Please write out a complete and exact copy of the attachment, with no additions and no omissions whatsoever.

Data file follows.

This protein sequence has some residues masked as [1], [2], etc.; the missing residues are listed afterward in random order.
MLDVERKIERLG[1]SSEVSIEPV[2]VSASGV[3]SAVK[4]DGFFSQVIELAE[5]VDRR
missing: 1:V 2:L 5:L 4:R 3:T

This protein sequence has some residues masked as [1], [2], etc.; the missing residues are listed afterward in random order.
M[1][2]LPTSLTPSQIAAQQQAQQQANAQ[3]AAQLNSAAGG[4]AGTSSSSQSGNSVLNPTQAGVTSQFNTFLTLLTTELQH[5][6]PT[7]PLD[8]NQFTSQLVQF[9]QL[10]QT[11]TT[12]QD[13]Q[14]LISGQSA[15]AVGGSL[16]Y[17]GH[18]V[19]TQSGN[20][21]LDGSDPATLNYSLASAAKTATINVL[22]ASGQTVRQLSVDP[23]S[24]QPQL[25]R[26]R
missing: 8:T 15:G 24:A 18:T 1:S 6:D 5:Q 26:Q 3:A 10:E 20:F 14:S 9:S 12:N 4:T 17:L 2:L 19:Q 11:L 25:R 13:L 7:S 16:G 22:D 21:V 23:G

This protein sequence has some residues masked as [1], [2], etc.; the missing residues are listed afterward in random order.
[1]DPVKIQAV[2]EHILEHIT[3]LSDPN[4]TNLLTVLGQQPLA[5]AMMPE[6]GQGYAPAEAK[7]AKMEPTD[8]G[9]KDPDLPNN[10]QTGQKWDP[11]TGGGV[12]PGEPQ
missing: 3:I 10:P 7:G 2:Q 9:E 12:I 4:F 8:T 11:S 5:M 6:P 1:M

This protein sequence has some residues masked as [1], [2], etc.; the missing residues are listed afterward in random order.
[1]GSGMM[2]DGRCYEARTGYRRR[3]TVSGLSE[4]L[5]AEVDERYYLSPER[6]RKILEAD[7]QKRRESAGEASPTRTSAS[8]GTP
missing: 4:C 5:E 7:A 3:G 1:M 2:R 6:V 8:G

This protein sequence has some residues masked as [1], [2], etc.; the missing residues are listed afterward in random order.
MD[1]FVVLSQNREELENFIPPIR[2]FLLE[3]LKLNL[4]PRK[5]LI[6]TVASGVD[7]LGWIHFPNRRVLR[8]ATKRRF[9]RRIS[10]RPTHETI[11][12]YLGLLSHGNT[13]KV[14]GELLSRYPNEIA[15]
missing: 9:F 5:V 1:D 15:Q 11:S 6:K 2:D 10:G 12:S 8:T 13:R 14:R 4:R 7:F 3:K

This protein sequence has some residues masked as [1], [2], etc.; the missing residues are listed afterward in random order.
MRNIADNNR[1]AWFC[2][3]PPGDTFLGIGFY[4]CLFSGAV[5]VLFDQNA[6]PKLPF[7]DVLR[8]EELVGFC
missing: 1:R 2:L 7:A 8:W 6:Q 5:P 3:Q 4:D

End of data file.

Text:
This protein sequence has some residues masked as [1], [2], etc.; the missing residues are listed afterward in random order.
MLDVERKIERLG[1]SSEVSIEPV[2]VSASGV[3]SAVK[4]DGFFSQVIELAE[5]VDRR
missing: 1:V 2:L 5:L 4:R 3:T

This protein sequence has some residues masked as [1], [2], etc.; the missing residues are listed afterward in random order.
M[1][2]LPTSLTPSQIAAQQQAQQQANAQ[3]AAQLNSAAGG[4]AGTSSSSQSGNSVLNPTQAGVTSQFNTFLTLLTTELQH[5][6]PT[7]PLD[8]NQFTSQLVQF[9]QL[10]QT[11]TT[12]QD[13]Q[14]LISGQSA[15]AVGGSL[16]Y[17]GH[18]V[19]TQSGN[20][21]LDGSDPATLNYSLASAAKTATINVL[22]ASGQTVRQLSVDP[23]S[24]QPQL[25]R[26]R
missing: 8:T 15:G 24:A 18:T 1:S 6:D 5:Q 26:Q 3:A 10:E 20:F 14:S 9:S 12:N 4:T 17:L 2:L 19:Q 11:L 25:R 13:L 7:S 16:G 22:D 21:V 23:G

This protein sequence has some residues masked as [1], [2], etc.; the missing residues are listed afterward in random order.
[1]DPVKIQAV[2]EHILEHIT[3]LSDPN[4]TNLLTVLGQQPLA[5]AMMPE[6]GQGYAPAEAK[7]AKMEPTD[8]G[9]KDPDLPNN[10]QTGQKWDP[11]TGGGV[12]PGEPQ
missing: 3:I 10:P 7:G 2:Q 9:E 12:I 4:F 8:T 11:S 5:M 6:P 1:M

This protein sequence has some residues masked as [1], [2], etc.; the missing residues are listed afterward in random order.
[1]GSGMM[2]DGRCYEARTGYRRR[3]TVSGLSE[4]L[5]AEVDERYYLSPER[6]RKILEAD[7]QKRRESAGEASPTRTSAS[8]GTP
missing: 4:C 5:E 7:A 3:G 1:M 2:R 6:V 8:G

This protein sequence has some residues masked as [1], [2], etc.; the missing residues are listed afterward in random order.
MD[1]FVVLSQNREELENFIPPIR[2]FLLE[3]LKLNL[4]PRK[5]LI[6]TVASGVD[7]LGWIHFPNRRVLR[8]ATKRRF[9]RRIS[10]RPTHETI[11][12]YLGLLSHGNT[13]KV[14]GELLSRYPNEIA[15]
missing: 9:F 5:V 1:D 15:Q 11:S 6:K 2:D 10:G 12:S 8:T 13:R 14:R 4:R 7:F 3:K

This protein sequence has some residues masked as [1], [2], etc.; the missing residues are listed afterward in random order.
MRNIADNNR[1]AWFC[2][3]PPGDTFLGIGFY[4]CLFSGAV[5]VLFDQNA[6]PKLPF[7]DVLR[8]EELVGFC
missing: 1:R 2:L 7:A 8:W 6:Q 5:P 3:Q 4:D